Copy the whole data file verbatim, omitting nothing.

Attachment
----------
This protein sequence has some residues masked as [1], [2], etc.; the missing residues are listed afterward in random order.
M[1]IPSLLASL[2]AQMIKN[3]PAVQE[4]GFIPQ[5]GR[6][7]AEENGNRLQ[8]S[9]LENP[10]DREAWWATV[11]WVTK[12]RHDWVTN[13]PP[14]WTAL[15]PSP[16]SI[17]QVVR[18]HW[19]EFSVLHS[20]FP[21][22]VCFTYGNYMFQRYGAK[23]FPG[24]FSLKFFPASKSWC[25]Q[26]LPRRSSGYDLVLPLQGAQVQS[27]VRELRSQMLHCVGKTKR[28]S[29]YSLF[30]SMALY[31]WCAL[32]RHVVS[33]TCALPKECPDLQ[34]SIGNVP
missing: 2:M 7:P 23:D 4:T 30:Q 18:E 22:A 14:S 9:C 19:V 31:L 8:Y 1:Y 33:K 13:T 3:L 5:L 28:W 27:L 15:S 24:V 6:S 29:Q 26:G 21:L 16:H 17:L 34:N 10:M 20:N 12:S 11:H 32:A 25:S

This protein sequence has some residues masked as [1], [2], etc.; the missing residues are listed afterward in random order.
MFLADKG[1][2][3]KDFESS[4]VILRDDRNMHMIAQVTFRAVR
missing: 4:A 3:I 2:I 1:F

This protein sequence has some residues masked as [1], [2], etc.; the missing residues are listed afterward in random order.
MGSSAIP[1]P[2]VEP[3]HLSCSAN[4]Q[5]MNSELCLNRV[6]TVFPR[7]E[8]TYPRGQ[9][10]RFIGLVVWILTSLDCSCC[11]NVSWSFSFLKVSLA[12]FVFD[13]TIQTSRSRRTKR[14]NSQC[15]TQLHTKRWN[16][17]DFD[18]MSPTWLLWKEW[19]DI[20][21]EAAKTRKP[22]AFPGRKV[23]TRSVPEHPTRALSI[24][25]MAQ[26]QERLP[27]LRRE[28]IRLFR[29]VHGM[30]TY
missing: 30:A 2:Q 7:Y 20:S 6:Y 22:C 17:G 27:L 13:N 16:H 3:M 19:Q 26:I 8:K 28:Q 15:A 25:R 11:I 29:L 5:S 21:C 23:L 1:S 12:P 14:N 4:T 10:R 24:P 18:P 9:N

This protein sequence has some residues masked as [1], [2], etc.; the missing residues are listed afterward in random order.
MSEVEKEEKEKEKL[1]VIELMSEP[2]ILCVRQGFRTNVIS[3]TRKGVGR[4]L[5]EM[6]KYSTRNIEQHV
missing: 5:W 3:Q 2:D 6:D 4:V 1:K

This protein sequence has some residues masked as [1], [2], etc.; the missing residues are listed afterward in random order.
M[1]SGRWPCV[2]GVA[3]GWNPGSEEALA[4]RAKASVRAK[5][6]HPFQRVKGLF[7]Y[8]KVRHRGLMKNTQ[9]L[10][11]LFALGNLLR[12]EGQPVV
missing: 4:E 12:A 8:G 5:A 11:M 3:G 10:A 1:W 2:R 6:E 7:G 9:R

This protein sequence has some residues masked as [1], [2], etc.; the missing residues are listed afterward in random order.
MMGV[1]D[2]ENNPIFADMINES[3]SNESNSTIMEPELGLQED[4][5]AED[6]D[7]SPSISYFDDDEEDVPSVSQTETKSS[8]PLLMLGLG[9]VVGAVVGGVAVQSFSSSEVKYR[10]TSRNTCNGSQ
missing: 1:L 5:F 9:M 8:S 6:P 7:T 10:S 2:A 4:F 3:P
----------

This protein sequence has some residues masked as [1], [2], etc.; the missing residues are listed afterward in random order.
M[1]IPSLLASL[2]AQMIKN[3]PAVQE[4]GFIPQ[5]GR[6][7]AEENGNRLQ[8]S[9]LENP[10]DREAWWATV[11]WVTK[12]RHDWVTN[13]PP[14]WTAL[15]PSP[16]SI[17]QVVR[18]HW[19]EFSVLHS[20]FP[21][22]VCFTYGNYMFQRYGAK[23]FPG[24]FSLKFFPASKSWC[25]Q[26]LPRRSSGYDLVLPLQGAQVQS[27]VRELRSQMLHCVGKTKR[28]S[29]YSLF[30]SMALY[31]WCAL[32]RHVVS[33]TCALPKECPDLQ[34]SIGNVP
missing: 2:M 7:P 23:D 4:T 30:Q 18:E 22:A 14:S 9:C 19:V 31:L 8:Y 1:Y 33:K 13:T 3:L 5:L 28:W 27:L 15:S 24:V 6:S 29:Q 26:G 21:L 16:H 17:L 34:N 10:M 20:N 12:S 11:H 32:A 25:S

This protein sequence has some residues masked as [1], [2], etc.; the missing residues are listed afterward in random order.
MFLADKG[1][2][3]KDFESS[4]VILRDDRNMHMIAQVTFRAVR
missing: 4:A 3:I 2:I 1:F

This protein sequence has some residues masked as [1], [2], etc.; the missing residues are listed afterward in random order.
MGSSAIP[1]P[2]VEP[3]HLSCSAN[4]Q[5]MNSELCLNRV[6]TVFPR[7]E[8]TYPRGQ[9][10]RFIGLVVWILTSLDCSCC[11]NVSWSFSFLKVSLA[12]FVFD[13]TIQTSRSRRTKR[14]NSQC[15]TQLHTKRWN[16][17]DFD[18]MSPTWLLWKEW[19]DI[20][21]EAAKTRKP[22]AFPGRKV[23]TRSVPEHPTRALSI[24][25]MAQ[26]QERLP[27]LRRE[28]IRLFR[29]VHGM[30]TY
missing: 30:A 2:Q 7:Y 20:S 6:Y 22:C 17:G 27:L 13:N 16:H 3:M 19:Q 26:I 8:K 28:Q 15:A 25:R 11:I 29:L 5:S 21:C 23:L 1:S 12:P 14:N 4:T 10:R 24:P 18:P 9:N

This protein sequence has some residues masked as [1], [2], etc.; the missing residues are listed afterward in random order.
MSEVEKEEKEKEKL[1]VIELMSEP[2]ILCVRQGFRTNVIS[3]TRKGVGR[4]L[5]EM[6]KYSTRNIEQHV
missing: 5:W 3:Q 2:D 6:D 4:V 1:K

This protein sequence has some residues masked as [1], [2], etc.; the missing residues are listed afterward in random order.
M[1]SGRWPCV[2]GVA[3]GWNPGSEEALA[4]RAKASVRAK[5][6]HPFQRVKGLF[7]Y[8]KVRHRGLMKNTQ[9]L[10][11]LFALGNLLR[12]EGQPVV
missing: 4:E 12:A 8:G 5:A 11:M 3:G 10:A 1:W 2:R 6:E 7:G 9:R

This protein sequence has some residues masked as [1], [2], etc.; the missing residues are listed afterward in random order.
MMGV[1]D[2]ENNPIFADMINES[3]SNESNSTIMEPELGLQED[4][5]AED[6]D[7]SPSISYFDDDEEDVPSVSQTETKSS[8]PLLMLGLG[9]VVGAVVGGVAVQSFSSSEVKYR[10]TSRNTCNGSQ
missing: 1:L 5:F 9:M 8:S 6:P 7:T 10:S 2:A 4:F 3:P